Yes. We are members of the American Society of Reproductive Medicine (ASRM). We work closely with the LGBT Community Center in New York, Family Equality Council, Resolve New England, Gay and Lesbian Advocates and Defenders (GLAD), and Parent via Egg Donation (PVED). Our attorneys are active in the American Bar Association (ABA) Section of Family Law’s Subcommittee on Assisted Reproduction Technology and are admitted to the Massachusetts, New York, and California State Bars.

What happens to any remaining frozen embryos?

Frozen embryos are stored at your IVF clinic. If your family is complete, you will be advised on your options for the future of your embryos. If you choose to move your embryos, your IVF center will assist you in that process.  Of course, you may use the cryopreserved embryos in a future surrogacy if you choose.

Can I be a parent if I am or my partner is HIV+?

Yes. Thanks to a sperm washing technique and HIV testing, it is possible for HIV+ men to father safely. We have helped a number of HIV+ individuals become fathers through surrogacy. We offer the Special Program of Assisted Reproduction (SPAR) program in conjunction with the Bedford Research Foundation Lab. You can learn more about surrogacy for HIV+ intended parents in this download.

The questions below apply to international intended parents only.

How many visits will I have to make to the United States?

You will be required to come to the United States 1-2 times (for the creation of the embryos at the IVF Clinic and the eventual delivery of the child), but it is more common for international intended parents to visit about 4 times during the process. 

The first preferred visit is to meet your surrogate, once you are matched, and complete the medical screening at the IVF clinic. The second is for the IVF procedure and embryo transfer. The third visit is for the 20-week ultrasound scan. And the final visit is for the birth of your child. Of course, if you and your surrogate choose, you can visit more frequently.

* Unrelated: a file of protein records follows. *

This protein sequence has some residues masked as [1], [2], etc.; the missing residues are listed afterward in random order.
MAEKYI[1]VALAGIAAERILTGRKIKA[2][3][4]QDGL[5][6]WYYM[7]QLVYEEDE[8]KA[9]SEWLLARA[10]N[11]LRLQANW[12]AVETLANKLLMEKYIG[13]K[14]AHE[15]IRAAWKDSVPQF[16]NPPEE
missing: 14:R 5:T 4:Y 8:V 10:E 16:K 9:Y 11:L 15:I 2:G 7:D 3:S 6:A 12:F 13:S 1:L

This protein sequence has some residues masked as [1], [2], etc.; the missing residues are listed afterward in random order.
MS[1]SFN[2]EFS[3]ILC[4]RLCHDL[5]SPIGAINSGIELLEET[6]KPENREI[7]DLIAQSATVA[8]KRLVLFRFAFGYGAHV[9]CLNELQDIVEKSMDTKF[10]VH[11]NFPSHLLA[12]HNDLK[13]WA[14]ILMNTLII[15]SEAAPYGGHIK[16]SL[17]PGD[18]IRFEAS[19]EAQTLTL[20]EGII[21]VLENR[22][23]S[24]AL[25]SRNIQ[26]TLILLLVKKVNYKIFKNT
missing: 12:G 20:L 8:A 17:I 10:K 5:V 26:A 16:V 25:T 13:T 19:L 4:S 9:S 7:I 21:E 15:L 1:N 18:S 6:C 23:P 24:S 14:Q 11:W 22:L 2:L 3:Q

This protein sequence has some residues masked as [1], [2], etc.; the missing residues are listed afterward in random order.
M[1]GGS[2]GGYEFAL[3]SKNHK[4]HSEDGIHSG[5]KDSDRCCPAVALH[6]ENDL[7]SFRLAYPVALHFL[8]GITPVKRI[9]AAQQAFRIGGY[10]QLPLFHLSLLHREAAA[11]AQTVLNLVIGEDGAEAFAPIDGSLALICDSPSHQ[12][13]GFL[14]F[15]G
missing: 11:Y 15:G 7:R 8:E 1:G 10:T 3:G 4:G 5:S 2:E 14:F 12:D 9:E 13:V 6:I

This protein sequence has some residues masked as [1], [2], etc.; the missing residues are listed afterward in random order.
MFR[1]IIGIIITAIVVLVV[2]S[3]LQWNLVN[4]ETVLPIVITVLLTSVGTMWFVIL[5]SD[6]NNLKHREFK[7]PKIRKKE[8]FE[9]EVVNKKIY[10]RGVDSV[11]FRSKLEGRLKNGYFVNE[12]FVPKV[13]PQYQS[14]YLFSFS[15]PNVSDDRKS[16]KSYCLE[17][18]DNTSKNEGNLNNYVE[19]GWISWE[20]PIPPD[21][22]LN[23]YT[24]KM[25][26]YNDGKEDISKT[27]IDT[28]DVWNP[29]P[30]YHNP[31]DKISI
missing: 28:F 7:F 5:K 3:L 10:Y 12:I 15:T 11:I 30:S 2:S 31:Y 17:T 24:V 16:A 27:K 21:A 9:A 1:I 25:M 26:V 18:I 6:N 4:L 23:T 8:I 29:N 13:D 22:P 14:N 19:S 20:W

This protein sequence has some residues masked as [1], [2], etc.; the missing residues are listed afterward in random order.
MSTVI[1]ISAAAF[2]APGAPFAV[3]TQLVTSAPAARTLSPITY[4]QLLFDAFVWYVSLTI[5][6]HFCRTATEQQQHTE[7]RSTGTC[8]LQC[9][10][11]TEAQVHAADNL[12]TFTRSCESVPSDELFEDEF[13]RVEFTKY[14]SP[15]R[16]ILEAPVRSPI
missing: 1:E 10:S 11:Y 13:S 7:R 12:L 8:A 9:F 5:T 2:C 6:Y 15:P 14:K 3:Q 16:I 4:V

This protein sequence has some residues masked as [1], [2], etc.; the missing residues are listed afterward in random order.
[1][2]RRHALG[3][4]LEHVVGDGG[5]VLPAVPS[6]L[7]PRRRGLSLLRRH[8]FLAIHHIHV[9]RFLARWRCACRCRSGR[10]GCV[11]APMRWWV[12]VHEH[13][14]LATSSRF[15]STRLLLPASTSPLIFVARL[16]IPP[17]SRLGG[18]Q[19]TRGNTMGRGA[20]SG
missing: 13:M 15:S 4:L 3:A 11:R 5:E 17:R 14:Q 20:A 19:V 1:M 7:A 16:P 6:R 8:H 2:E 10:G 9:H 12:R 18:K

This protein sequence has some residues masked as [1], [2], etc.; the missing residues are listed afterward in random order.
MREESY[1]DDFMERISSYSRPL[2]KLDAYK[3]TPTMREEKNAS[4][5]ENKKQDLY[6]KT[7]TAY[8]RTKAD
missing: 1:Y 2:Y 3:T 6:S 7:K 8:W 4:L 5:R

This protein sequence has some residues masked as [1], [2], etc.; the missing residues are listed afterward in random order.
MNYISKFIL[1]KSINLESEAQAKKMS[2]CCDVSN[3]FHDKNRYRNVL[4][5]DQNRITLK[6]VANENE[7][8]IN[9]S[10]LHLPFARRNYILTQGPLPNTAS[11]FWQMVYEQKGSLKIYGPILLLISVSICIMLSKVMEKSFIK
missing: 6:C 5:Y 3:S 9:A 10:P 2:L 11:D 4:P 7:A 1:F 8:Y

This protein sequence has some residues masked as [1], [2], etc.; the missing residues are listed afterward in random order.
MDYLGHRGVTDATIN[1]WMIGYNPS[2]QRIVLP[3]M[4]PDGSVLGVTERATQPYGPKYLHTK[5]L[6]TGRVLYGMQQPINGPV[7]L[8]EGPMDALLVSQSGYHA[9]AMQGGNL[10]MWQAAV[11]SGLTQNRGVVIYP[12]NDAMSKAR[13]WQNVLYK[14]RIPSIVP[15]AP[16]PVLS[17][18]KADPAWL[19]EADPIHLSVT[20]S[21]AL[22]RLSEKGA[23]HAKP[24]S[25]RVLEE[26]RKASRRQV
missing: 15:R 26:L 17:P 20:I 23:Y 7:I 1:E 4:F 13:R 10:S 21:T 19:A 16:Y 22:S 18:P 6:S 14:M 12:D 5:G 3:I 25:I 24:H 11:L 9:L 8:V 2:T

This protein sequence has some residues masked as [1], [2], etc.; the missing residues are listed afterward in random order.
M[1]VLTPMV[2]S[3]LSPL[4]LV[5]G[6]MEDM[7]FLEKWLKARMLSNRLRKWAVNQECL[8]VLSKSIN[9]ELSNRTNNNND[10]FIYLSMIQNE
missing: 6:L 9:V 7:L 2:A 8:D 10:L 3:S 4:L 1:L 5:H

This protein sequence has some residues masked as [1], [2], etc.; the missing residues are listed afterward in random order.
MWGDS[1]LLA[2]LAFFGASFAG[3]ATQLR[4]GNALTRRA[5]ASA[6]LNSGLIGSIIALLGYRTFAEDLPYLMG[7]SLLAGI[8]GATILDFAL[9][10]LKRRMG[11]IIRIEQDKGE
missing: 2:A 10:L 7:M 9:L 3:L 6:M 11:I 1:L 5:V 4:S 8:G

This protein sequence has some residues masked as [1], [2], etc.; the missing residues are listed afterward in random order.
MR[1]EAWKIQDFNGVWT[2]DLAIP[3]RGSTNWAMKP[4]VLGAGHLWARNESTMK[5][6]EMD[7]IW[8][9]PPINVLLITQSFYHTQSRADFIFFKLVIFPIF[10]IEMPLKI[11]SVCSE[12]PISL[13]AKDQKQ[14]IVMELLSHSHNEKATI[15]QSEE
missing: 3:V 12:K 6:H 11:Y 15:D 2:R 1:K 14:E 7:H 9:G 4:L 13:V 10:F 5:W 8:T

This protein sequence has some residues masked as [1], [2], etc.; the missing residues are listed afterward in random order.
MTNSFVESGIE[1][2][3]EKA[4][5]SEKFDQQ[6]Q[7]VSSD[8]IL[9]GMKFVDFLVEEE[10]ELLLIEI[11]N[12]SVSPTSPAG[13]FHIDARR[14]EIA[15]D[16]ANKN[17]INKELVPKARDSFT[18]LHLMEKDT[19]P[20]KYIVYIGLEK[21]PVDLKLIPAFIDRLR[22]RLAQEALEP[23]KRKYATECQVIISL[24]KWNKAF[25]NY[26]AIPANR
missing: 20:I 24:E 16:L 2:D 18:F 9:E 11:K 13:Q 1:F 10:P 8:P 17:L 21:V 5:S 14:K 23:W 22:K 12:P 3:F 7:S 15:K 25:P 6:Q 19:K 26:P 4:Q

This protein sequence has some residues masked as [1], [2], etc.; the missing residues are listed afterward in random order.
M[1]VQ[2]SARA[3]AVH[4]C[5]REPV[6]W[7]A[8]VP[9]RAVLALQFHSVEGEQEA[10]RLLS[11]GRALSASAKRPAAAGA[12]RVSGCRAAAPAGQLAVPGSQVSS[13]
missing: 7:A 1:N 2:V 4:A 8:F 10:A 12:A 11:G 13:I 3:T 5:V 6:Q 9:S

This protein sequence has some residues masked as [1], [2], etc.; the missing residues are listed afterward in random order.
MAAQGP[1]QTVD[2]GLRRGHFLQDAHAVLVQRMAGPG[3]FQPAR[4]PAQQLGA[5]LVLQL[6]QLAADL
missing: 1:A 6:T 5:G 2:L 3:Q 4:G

How long should I expect to be in the United States during and after the delivery?

This varies based the legal work required and the procedures in the state in which the child was delivered. As a general rule, we advise international intended parents to plan on returning home after 4-6 weeks, to allow ample time for any DNA testing, court proceedings, the issuance of any birth certificates and the application for any visas and/or passports. We will guide you through this process. Depending on legal work, you may be able to go home sooner.

If I don’t live in the United States, how will my child get a passport?

Because of a legal principle known as jus soli, children who are born in the United States are automatically entitled to for U.S. citizenship and U.S. passports, regardless of the citizenship of their intended parents. As a result, most intended parents who pursue surrogacy in the United States are able to return home with their children without first obtaining a passport from their native country. Nevertheless, some international intended parents may choose to or be required to obtain either passports or temporary visas for their children at a local consulate in the United States in order to return home after the birth. Intended parents should consult with immigration attorneys in their native countries for information about the best procedures for returning home with their children. We partner with immigration attorneys in many countries, and can direct you to professional immigration assistance.

Learn More: Introduction to Becoming a Parent through Surrogacy